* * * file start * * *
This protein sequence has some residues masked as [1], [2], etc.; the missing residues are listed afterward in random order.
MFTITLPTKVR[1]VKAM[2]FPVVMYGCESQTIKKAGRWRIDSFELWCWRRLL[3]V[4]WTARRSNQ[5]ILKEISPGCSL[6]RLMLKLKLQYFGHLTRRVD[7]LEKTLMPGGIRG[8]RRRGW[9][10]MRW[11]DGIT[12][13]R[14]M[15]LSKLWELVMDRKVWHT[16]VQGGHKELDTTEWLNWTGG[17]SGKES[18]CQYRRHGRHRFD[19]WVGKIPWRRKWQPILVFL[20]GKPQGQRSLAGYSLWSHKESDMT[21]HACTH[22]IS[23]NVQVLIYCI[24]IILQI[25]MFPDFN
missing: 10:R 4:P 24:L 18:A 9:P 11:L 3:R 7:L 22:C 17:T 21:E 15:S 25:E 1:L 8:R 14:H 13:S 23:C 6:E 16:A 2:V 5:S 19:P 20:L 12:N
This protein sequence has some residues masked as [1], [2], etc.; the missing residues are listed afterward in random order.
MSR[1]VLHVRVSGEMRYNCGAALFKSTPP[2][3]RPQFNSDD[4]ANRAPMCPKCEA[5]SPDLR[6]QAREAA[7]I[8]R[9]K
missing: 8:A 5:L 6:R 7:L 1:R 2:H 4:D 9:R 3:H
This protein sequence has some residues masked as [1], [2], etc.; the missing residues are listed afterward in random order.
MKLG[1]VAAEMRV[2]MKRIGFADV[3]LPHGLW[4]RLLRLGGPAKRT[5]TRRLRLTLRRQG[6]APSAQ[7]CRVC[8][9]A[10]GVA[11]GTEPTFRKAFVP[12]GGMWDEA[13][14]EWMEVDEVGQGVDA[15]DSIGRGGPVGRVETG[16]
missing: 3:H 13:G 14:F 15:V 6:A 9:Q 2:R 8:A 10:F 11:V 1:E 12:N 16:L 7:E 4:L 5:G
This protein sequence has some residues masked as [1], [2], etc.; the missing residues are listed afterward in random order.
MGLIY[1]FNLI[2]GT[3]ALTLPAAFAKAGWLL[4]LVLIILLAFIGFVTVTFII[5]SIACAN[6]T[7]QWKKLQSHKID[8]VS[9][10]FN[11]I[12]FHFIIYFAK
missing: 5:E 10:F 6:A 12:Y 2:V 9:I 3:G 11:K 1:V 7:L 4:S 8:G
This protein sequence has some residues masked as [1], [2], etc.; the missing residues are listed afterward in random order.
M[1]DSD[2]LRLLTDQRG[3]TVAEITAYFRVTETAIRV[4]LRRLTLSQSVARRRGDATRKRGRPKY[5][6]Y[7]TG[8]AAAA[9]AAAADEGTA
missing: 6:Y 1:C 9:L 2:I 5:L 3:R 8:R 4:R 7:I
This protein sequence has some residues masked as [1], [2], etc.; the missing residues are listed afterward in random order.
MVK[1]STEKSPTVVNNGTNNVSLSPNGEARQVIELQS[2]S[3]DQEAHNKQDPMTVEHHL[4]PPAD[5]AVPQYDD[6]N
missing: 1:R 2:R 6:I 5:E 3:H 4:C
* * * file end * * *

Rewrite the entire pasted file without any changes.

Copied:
This protein sequence has some residues masked as [1], [2], etc.; the missing residues are listed afterward in random order.
MFTITLPTKVR[1]VKAM[2]FPVVMYGCESQTIKKAGRWRIDSFELWCWRRLL[3]V[4]WTARRSNQ[5]ILKEISPGCSL[6]RLMLKLKLQYFGHLTRRVD[7]LEKTLMPGGIRG[8]RRRGW[9][10]MRW[11]DGIT[12][13]R[14]M[15]LSKLWELVMDRKVWHT[16]VQGGHKELDTTEWLNWTGG[17]SGKES[18]CQYRRHGRHRFD[19]WVGKIPWRRKWQPILVFL[20]GKPQGQRSLAGYSLWSHKESDMT[21]HACTH[22]IS[23]NVQVLIYCI[24]IILQI[25]MFPDFN
missing: 10:R 4:P 24:L 18:A 9:P 11:L 3:R 7:L 22:C 17:T 21:E 15:S 25:E 1:L 8:R 14:H 13:S 23:C 6:E 16:A 2:V 5:S 19:P 20:L 12:N
This protein sequence has some residues masked as [1], [2], etc.; the missing residues are listed afterward in random order.
MSR[1]VLHVRVSGEMRYNCGAALFKSTPP[2][3]RPQFNSDD[4]ANRAPMCPKCEA[5]SPDLR[6]QAREAA[7]I[8]R[9]K
missing: 8:A 5:L 6:R 7:L 1:R 2:H 4:D 9:R 3:H
This protein sequence has some residues masked as [1], [2], etc.; the missing residues are listed afterward in random order.
MKLG[1]VAAEMRV[2]MKRIGFADV[3]LPHGLW[4]RLLRLGGPAKRT[5]TRRLRLTLRRQG[6]APSAQ[7]CRVC[8][9]A[10]GVA[11]GTEPTFRKAFVP[12]GGMWDEA[13][14]EWMEVDEVGQGVDA[15]DSIGRGGPVGRVETG[16]
missing: 3:H 13:G 14:F 15:V 6:A 9:Q 2:R 8:A 10:F 11:V 1:E 12:N 16:L 7:E 4:L 5:G
This protein sequence has some residues masked as [1], [2], etc.; the missing residues are listed afterward in random order.
MGLIY[1]FNLI[2]GT[3]ALTLPAAFAKAGWLL[4]LVLIILLAFIGFVTVTFII[5]SIACAN[6]T[7]QWKKLQSHKID[8]VS[9][10]FN[11]I[12]FHFIIYFAK
missing: 5:E 10:F 6:A 12:Y 2:V 9:I 3:G 11:K 1:V 7:L 4:S 8:G
This protein sequence has some residues masked as [1], [2], etc.; the missing residues are listed afterward in random order.
M[1]DSD[2]LRLLTDQRG[3]TVAEITAYFRVTETAIRV[4]LRRLTLSQSVARRRGDATRKRGRPKY[5][6]Y[7]TG[8]AAAA[9]AAAADEGTA
missing: 6:Y 1:C 9:L 2:I 5:L 3:R 8:R 4:R 7:I
This protein sequence has some residues masked as [1], [2], etc.; the missing residues are listed afterward in random order.
MVK[1]STEKSPTVVNNGTNNVSLSPNGEARQVIELQS[2]S[3]DQEAHNKQDPMTVEHHL[4]PPAD[5]AVPQYDD[6]N
missing: 1:R 2:R 6:I 5:E 3:H 4:C